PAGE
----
Rebelote! Argile verte & How to remove a splinter or thorn - Comment enlever une écharde ou une épine
TODAY'S WORD: une écharde
Listen to Jean-Marc read the following sentence. Click here
Savez-vous les remèdes de grand-mère pour enlever une écharde ou une épine?
Do you know some home remedies for removing a splinter or a thorn?
The French S. Sometimes it sounds like an S and sometimes it sounds like a Z. Click here for a short lesson from David at FluentFrench.com
A DAY IN A FRENCH LIFE
"PAIN AT THE POTAGER"
by Kristi Espinasse
Yesterday, while collecting de la ciboulette I managed to plunge my thumb into a spiny ronce. When my arm flew back out of the patch I looked down to see what had just stabbed me. A very fine épine was now nestled beneath my skin. Bon, ça va s'arranger, I thought, shaking out my hand as I walked back to the kitchen to make lunch.
But just as a mosquito will not "work itself out" of a room, that hair-thin thorn was going nowhere. Et la douleur! It was worse that the two full days of courbatures I experienced after our dog-supervised Hatha yoga class. (I finally took 1000 milligrams of Doliprane for that. If only paracetamol worked for splinters!)
My thumb grew big, sore and red. So when the laisser faire approach didn't work, I went and got a jar of green clay from our cupboard. Jean-Marc's aunt, practical and wise, had once mentioned the ability of argile verte or medicinal clay to draw out impurities. I should have first used it to draw out my patience, because after quickly mixing up water and clay to make a paste, I had no desire to wait for the cataplasme to dry.
Grrr! Rinsing my thumb beneath the kitchen robinet, I next went to work with tweezers and alcohol but the sliver only retreated! So I started all over again - this time plunging my thumb right into the jar of powdered clay. Voilà!
The day had only just begun and I needed to shower, eat, and begin this blog post--do it all while letting my right thumb dry undisturbed.
I managed to shower, dress, and even put my hair in a ponytail (twisting the elastic with only my fingers!) while keeping ce pouce high and dry. And I managed to write half of this post, at which point I paused, held my thumb up to the light and saw a nub of splinter poking out! I think this remède de grand-mère is working!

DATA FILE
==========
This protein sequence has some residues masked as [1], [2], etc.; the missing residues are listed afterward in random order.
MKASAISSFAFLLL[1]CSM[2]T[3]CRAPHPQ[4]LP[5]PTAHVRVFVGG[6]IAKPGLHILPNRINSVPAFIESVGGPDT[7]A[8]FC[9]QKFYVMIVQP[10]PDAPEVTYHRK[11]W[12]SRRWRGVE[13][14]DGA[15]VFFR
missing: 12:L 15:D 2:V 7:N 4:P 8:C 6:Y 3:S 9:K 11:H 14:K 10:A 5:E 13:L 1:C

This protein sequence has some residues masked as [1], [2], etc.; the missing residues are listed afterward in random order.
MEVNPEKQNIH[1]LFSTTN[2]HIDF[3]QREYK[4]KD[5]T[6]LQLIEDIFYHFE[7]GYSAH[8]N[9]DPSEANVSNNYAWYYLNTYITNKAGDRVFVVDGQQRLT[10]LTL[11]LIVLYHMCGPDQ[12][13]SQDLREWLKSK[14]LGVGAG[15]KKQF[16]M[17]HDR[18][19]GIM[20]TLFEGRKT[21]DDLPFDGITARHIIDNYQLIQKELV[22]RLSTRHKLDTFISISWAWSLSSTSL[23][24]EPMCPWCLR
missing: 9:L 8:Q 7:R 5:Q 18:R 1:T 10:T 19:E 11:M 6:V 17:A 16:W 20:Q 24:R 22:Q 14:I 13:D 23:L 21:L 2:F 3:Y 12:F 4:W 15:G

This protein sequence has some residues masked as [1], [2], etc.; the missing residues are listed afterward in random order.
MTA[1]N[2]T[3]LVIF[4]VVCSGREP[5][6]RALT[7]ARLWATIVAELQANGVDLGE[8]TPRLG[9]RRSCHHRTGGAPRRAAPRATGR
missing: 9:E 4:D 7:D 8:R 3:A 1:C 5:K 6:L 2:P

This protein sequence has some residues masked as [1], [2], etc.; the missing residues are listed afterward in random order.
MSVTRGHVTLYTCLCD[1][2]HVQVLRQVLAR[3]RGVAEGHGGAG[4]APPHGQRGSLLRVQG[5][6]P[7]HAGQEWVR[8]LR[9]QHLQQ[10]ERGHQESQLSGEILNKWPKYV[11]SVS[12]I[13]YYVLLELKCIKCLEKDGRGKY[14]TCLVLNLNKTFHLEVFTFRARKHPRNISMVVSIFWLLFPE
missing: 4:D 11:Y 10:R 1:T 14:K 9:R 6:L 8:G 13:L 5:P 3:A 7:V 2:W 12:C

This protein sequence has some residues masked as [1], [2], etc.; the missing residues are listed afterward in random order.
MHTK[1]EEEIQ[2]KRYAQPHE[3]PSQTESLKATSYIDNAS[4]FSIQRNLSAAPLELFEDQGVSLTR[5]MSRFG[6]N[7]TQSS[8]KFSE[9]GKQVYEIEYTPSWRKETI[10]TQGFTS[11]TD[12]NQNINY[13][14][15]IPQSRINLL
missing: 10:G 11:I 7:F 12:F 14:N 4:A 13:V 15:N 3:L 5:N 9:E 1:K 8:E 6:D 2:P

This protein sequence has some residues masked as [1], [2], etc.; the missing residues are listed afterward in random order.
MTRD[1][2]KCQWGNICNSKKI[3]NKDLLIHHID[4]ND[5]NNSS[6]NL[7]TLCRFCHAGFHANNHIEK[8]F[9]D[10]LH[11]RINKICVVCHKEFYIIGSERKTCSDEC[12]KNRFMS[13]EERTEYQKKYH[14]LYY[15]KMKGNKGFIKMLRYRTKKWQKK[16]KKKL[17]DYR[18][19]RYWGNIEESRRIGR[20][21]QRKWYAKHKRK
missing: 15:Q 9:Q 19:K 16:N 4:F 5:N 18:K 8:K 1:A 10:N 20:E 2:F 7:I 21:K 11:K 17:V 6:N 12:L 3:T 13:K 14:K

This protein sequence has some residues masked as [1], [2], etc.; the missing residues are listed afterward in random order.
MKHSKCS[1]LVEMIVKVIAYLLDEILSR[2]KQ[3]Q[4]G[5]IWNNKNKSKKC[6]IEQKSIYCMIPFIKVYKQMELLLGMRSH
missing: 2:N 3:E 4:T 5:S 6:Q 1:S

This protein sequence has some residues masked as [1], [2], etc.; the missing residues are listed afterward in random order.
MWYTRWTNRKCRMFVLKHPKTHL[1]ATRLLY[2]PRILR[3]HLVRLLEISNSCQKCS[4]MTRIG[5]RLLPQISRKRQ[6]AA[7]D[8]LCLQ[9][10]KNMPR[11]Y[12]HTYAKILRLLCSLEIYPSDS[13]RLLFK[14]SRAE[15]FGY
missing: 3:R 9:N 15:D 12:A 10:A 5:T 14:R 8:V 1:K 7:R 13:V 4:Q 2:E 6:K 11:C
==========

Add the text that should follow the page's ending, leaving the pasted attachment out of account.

Or was working. While hammering out the rest of this story on my keyboard, I managed, with the help of the space bar key hitting back against my thumb, to hammer that splinter right back in!
Rebelotte! Back to the drawing board now (et c'est le cas de le dire!)
Share your splinter stories and tips in the comments at the end of this post. Corrections to this edition are welcome and most helpful.
Increase your vocabulary with this list. More tools here.
aïe! = ouch!
la ciboulette = chive
la ronce = bramble
le potager = kitchen garden, vegetable
une épine = thorn
ça va s'arranger = it will be fine, it'll work itself out
la courbature = ache, stiffness
la douleur = pain
laisser faire = leave it alone, let it be
l' argile verte = green clay
le cataplasme = poultice
le robinet = tap, faucet
le pouce = thumb
le remède de grand-mère = home remedy
rebelote! = here we go again!
c'est le cas de le dire = you can say that again
Stories you may have missed...
How to Say Goodbye in French (a list of creative and useful ways to sign off in email)
Has a friend forwarded you this post? Receive your own FREE subscription to French Word-A-Day. Click here
Ongoing support from readers like you helps me to continue doing what I love most: sharing vocabulary and cultural insights via these personal stories from France. Your contribution makes a difference. A donation by check or via PayPal is vivement appréciée! Merci infiniment! Kristi
"Bonjour, Kristin, I have enjoyed your blog now for a great number of years, watching your children grow up, your moves from house to house, enjoying your stories and photos and your development as a writer. It's way past time for me to say MERCI with a donation to your blog...which I've done today. Bien amicalement!"--Gabrielle